“I could have taken care of it in 10 minutes,” joked Zakowski this week. Zakowski took himself off the new case, which was then reassigned to another branch.
Defending the convictions
Zakowski continues to defend the convictions, as he has done during appeals processes through the years and upon the publishing of “The Monfils Conspiracy.” The book, done with Piaskowski’s help, claims police botched the investigation from the beginning and concocted the mill confrontation between Monfils and the six defendants.
“That’s how far we’ve come — now the argument is he wasn’t even murdered,” Zakowski said of the latest defense gambit. “It’s just ridiculous.”
Zakowski said he hasn’t yet read the new 140-plus page motion for new trial but read a recent news story about it.
Monfils’ autopsy in fact revealed something like 13 areas of bruising and injury, some of which happened before death and some after, Zakowski said.
“There were too many bruises and in too many areas where it wasn’t physically possible that it happened to him down in the vat,” Zakowski said.
Bruising doesn’t take place after a person’s heart stops beating, and Monfils’ body did have plenty of injuries that weren’t accompanied by bruising, Zakowski said. But Monfils would not have survived long enough in the vat to have accumulated as much bruising as he had, so physical evidence clearly indicated “he was beaten up before going into the vat,” Zakowski said.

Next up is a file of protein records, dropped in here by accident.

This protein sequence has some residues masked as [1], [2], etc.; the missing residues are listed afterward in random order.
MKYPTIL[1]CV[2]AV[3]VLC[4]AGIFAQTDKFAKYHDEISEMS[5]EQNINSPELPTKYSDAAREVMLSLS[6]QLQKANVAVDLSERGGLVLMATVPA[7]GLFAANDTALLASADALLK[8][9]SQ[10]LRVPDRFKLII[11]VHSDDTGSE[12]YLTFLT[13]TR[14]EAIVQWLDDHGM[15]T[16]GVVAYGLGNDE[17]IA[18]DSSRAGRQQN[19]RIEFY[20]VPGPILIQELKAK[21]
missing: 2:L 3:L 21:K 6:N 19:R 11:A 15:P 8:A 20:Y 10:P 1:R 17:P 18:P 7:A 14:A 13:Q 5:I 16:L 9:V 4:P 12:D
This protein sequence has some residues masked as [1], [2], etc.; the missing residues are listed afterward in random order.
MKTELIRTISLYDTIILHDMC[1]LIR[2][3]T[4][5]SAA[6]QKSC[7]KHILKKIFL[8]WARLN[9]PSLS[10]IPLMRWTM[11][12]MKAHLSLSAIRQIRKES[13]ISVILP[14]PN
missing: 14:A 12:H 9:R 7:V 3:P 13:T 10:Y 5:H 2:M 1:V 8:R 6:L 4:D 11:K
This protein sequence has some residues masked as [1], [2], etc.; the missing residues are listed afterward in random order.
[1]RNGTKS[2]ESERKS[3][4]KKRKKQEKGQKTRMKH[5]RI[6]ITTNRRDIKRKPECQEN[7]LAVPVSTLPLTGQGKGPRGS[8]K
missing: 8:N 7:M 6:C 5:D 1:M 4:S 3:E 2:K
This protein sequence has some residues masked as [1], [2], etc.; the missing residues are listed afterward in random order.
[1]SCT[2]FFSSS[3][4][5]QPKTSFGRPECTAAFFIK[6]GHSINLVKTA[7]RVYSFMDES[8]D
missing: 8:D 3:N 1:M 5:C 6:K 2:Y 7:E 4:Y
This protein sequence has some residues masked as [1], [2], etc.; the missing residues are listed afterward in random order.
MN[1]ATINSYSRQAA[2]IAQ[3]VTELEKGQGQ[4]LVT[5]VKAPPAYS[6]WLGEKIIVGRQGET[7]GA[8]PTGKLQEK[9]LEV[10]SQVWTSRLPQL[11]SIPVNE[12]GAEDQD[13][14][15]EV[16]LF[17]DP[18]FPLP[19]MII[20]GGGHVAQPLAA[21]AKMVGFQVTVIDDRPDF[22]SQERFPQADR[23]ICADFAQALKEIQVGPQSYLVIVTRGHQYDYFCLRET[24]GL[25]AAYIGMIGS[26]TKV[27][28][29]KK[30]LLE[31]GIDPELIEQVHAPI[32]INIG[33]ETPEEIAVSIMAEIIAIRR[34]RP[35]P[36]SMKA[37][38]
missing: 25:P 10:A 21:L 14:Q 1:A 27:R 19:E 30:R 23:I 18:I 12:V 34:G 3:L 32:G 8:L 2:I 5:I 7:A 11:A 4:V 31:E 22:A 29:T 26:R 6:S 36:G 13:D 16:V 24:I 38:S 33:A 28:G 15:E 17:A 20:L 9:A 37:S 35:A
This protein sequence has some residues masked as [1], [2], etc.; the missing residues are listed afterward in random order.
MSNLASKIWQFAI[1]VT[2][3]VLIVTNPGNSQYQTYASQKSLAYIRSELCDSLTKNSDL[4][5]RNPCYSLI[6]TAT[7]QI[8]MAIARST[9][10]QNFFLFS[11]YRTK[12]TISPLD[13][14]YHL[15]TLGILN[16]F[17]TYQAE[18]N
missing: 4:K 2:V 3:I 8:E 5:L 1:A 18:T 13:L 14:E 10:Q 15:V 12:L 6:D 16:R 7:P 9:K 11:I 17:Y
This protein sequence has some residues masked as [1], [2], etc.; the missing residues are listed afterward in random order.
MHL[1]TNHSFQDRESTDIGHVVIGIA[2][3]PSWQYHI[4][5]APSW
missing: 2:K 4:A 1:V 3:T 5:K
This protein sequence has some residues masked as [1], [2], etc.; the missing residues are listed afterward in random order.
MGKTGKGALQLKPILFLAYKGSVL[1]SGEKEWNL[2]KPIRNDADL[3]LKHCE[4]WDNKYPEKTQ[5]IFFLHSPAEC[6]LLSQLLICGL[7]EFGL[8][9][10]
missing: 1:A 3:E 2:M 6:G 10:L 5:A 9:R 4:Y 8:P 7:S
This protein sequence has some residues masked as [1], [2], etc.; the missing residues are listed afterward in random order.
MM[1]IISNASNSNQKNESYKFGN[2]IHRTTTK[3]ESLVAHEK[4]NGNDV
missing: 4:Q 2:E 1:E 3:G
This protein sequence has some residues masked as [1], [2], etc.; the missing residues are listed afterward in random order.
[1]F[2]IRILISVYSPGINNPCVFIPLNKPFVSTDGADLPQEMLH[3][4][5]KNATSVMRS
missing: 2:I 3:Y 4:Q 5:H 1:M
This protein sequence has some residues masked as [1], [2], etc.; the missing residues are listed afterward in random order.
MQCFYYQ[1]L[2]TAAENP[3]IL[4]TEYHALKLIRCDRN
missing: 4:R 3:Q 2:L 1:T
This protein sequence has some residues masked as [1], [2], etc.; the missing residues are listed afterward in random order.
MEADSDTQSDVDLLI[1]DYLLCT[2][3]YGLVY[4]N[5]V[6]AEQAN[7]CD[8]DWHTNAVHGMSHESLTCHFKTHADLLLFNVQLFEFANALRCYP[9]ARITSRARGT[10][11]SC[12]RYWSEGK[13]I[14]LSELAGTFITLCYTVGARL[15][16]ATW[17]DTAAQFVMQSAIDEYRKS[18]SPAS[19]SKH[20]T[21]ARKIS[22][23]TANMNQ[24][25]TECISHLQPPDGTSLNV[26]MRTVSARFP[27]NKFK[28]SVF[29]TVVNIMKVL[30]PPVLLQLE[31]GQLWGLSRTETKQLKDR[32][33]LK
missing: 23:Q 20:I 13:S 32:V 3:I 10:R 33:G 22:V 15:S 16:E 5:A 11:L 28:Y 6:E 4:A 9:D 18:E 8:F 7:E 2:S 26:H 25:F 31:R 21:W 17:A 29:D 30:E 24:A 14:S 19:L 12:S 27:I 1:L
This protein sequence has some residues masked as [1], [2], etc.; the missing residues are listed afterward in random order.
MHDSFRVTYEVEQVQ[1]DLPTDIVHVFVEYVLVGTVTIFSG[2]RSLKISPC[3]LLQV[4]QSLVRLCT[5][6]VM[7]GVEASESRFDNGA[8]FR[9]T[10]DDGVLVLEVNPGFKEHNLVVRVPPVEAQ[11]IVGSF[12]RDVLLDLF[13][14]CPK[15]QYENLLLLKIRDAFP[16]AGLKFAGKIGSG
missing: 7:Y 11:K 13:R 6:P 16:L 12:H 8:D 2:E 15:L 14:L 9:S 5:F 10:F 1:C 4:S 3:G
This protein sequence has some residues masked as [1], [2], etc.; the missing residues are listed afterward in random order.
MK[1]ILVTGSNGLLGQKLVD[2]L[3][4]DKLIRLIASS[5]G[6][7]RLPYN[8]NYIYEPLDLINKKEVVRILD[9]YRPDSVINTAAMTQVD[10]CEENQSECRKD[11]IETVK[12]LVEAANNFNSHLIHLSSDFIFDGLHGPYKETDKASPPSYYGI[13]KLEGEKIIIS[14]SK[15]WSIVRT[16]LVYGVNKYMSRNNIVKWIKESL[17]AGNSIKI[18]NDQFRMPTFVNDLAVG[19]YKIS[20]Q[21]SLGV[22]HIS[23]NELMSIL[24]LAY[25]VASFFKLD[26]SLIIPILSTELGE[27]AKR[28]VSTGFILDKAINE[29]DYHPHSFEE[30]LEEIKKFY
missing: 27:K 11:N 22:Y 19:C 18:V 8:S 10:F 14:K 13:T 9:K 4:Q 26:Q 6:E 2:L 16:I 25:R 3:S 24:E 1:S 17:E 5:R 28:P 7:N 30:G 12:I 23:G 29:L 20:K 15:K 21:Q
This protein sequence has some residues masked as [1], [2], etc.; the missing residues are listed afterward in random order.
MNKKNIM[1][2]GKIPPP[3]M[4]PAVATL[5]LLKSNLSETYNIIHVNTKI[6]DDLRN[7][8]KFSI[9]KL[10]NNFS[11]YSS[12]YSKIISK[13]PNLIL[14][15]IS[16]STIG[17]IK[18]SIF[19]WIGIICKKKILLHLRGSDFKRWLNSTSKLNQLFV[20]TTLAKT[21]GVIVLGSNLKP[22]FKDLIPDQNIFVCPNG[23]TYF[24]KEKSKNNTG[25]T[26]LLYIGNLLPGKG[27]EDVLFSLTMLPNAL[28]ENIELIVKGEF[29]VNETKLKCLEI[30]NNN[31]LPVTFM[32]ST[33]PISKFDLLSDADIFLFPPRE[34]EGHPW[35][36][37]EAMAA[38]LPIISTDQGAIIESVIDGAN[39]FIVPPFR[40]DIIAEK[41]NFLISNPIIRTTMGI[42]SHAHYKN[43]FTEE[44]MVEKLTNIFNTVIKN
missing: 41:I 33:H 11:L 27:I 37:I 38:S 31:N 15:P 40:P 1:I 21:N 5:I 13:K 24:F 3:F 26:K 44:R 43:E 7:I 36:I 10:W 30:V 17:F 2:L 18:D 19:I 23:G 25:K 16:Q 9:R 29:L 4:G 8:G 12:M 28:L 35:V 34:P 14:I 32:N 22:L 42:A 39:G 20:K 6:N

Zakowski recalled his closing argument at the trial, in which he held up a diagram of the autopsy and told the jury, “Tom Monfils is talking to us; his body is providing evidence. He’s saying, ‘Look at me, Look at what they did, I didn’t do this to myself.'”
Zakowski said he’d be surprised if a judge grants the defendants a new trial.
“Everything else has been argued ad nauseam. The physical evidence speaks for itself. It’s a very weak argument.”
The request for new trial has been transferred to Brown County Judge Thomas Walsh. No date has been established for consideration.
- Michael Hirn, 50, imprisoned at Fox Lake Correctional Institution, was denied parole for the fourth time May 2014, and will be up for reconsideration in January.
- Michael Johnson, 67, imprisoned at Jackson Correctional Institution, and Rey Moore, 67, in Oshkosh, were denied parole in February and are eligible again next February.
- Dale Basten, 73, had waived his first parole hearing in 2012 but reapplied for consideration. He visited with a member of the parole board last month and was referred to the full board for review. No date was established.
- Keith Kutska, 63, imprisoned at Jackson, will get his first consideration for parole in April.